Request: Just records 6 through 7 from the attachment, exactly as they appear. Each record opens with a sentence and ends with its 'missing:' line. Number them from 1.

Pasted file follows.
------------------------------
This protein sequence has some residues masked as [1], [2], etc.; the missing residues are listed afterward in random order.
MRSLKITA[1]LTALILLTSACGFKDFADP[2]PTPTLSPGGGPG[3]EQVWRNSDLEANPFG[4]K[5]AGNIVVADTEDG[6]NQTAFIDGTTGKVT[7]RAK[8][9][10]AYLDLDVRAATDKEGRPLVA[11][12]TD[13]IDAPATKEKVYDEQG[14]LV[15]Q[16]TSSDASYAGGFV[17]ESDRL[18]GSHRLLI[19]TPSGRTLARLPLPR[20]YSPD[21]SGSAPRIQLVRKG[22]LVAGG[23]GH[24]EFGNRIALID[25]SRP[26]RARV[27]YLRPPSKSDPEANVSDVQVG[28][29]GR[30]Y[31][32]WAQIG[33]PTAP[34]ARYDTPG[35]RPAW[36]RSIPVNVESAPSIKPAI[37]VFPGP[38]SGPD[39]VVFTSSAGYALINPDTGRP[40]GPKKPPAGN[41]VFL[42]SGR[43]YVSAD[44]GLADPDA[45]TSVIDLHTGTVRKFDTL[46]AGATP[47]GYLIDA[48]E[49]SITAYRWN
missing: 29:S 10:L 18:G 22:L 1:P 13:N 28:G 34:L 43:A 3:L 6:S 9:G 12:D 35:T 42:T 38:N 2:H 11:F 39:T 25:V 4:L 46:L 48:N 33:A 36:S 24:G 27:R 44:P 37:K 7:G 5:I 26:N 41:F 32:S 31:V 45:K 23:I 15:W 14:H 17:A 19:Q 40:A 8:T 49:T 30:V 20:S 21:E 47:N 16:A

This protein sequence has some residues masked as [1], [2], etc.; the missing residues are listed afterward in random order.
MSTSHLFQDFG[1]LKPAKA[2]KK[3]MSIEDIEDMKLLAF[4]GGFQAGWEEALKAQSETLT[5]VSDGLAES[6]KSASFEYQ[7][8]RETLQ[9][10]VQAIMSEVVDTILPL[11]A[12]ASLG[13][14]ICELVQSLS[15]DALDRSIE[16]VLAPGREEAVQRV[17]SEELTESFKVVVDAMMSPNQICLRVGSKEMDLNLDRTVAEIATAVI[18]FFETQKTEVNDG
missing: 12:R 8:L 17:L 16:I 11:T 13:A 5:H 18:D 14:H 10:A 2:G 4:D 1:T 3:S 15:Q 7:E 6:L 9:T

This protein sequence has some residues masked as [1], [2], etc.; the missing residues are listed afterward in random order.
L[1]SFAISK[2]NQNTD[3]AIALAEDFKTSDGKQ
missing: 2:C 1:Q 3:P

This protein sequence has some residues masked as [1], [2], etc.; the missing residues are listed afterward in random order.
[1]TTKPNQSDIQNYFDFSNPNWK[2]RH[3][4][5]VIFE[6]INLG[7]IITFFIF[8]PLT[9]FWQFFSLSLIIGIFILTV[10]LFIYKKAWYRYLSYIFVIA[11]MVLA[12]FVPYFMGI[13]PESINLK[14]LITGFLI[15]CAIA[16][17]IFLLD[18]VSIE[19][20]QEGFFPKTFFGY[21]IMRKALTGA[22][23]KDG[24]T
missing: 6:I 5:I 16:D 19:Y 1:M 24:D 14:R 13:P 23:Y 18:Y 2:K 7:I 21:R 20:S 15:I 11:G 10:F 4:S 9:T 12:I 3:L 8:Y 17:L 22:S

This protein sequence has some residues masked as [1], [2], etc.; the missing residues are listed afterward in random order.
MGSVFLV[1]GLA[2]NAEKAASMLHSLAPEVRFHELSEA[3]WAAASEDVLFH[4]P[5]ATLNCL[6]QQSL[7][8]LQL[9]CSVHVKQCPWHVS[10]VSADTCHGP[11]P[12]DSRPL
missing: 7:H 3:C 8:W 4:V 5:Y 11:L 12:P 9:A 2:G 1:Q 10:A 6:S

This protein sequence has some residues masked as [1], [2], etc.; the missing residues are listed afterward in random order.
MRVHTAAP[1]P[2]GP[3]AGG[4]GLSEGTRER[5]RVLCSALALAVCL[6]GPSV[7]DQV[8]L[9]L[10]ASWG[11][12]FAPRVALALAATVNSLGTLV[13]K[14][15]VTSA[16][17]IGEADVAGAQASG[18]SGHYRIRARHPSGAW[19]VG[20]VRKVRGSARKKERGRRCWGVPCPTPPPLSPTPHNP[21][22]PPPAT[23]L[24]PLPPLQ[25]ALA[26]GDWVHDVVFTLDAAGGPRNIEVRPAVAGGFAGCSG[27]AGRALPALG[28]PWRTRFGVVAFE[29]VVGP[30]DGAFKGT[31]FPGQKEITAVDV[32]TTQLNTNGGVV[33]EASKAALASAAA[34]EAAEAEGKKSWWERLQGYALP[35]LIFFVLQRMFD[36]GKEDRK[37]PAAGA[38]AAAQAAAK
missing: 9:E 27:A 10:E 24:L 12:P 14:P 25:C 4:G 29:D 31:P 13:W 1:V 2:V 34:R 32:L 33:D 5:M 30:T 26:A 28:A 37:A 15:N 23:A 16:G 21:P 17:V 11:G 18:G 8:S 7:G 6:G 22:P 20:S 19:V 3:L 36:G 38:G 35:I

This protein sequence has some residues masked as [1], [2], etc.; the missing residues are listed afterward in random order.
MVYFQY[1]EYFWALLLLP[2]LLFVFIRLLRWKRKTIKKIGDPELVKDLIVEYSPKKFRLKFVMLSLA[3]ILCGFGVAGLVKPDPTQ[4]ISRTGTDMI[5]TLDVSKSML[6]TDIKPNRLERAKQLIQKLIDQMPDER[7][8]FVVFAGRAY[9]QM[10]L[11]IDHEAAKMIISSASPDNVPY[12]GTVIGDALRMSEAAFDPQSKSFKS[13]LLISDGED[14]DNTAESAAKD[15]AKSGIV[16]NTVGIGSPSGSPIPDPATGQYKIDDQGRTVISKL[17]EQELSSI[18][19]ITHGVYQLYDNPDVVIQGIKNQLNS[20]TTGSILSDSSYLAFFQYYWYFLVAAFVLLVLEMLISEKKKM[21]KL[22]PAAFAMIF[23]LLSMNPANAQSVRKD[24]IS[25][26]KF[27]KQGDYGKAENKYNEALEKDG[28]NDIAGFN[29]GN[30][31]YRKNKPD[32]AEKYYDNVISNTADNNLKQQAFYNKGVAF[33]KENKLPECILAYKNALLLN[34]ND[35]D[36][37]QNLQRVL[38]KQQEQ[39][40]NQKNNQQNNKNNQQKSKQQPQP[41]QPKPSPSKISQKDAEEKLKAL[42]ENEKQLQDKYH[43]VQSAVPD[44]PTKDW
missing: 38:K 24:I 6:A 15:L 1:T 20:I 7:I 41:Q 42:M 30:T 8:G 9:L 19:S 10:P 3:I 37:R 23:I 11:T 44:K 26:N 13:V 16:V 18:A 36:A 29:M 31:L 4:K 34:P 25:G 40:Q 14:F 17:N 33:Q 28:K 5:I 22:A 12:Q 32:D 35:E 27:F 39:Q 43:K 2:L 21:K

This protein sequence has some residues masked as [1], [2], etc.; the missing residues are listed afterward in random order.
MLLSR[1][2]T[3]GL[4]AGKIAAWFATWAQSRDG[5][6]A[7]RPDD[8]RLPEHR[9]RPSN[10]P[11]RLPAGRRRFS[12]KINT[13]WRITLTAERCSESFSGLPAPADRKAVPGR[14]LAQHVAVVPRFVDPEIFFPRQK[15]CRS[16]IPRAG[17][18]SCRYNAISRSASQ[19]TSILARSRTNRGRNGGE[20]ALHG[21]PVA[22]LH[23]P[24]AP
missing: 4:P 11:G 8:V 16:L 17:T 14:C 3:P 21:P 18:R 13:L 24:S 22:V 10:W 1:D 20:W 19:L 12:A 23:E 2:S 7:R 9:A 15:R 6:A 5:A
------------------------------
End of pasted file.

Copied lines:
This protein sequence has some residues masked as [1], [2], etc.; the missing residues are listed afterward in random order.
MRVHTAAP[1]P[2]GP[3]AGG[4]GLSEGTRER[5]RVLCSALALAVCL[6]GPSV[7]DQV[8]L[9]L[10]ASWG[11][12]FAPRVALALAATVNSLGTLV[13]K[14][15]VTSA[16][17]IGEADVAGAQASG[18]SGHYRIRARHPSGAW[19]VG[20]VRKVRGSARKKERGRRCWGVPCPTPPPLSPTPHNP[21][22]PPPAT[23]L[24]PLPPLQ[25]ALA[26]GDWVHDVVFTLDAAGGPRNIEVRPAVAGGFAGCSG[27]AGRALPALG[28]PWRTRFGVVAFE[29]VVGP[30]DGAFKGT[31]FPGQKEITAVDV[32]TTQLNTNGGVV[33]EASKAALASAAA[34]EAAEAEGKKSWWERLQGYALP[35]LIFFVLQRMFD[36]GKEDRK[37]PAAGA[38]AAAQAAAK
missing: 9:E 27:A 10:E 24:L 12:P 14:P 25:C 4:G 29:D 31:P 13:W 1:V 2:V 34:R 32:L 33:D 5:M 30:T 26:A 28:A 37:A 15:N 23:A 16:G 21:P 17:V 11:G 18:G 8:S 7:G 6:G 22:P 20:S 19:V 3:L 36:G 38:G 35:I

This protein sequence has some residues masked as [1], [2], etc.; the missing residues are listed afterward in random order.
MVYFQY[1]EYFWALLLLP[2]LLFVFIRLLRWKRKTIKKIGDPELVKDLIVEYSPKKFRLKFVMLSLA[3]ILCGFGVAGLVKPDPTQ[4]ISRTGTDMI[5]TLDVSKSML[6]TDIKPNRLERAKQLIQKLIDQMPDER[7][8]FVVFAGRAY[9]QM[10]L[11]IDHEAAKMIISSASPDNVPY[12]GTVIGDALRMSEAAFDPQSKSFKS[13]LLISDGED[14]DNTAESAAKD[15]AKSGIV[16]NTVGIGSPSGSPIPDPATGQYKIDDQGRTVISKL[17]EQELSSI[18][19]ITHGVYQLYDNPDVVIQGIKNQLNS[20]TTGSILSDSSYLAFFQYYWYFLVAAFVLLVLEMLISEKKKM[21]KL[22]PAAFAMIF[23]LLSMNPANAQSVRKD[24]IS[25][26]KF[27]KQGDYGKAENKYNEALEKDG[28]NDIAGFN[29]GN[30][31]YRKNKPD[32]AEKYYDNVISNTADNNLKQQAFYNKGVAF[33]KENKLPECILAYKNALLLN[34]ND[35]D[36][37]QNLQRVL[38]KQQEQ[39][40]NQKNNQQNNKNNQQKSKQQPQP[41]QPKPSPSKISQKDAEEKLKAL[42]ENEKQLQDKYH[43]VQSAVPD[44]PTKDW
missing: 38:K 24:I 6:A 15:L 1:T 20:I 7:I 41:Q 42:M 30:T 8:G 9:L 19:S 10:P 3:I 37:R 23:I 11:T 44:K 26:N 13:V 16:V 18:A 36:A 29:M 31:L 4:K 34:P 25:G 40:Q 14:F 17:N 33:Q 28:K 5:I 22:A 12:Q 32:D 35:E 27:F 39:Q 43:K 2:L 21:K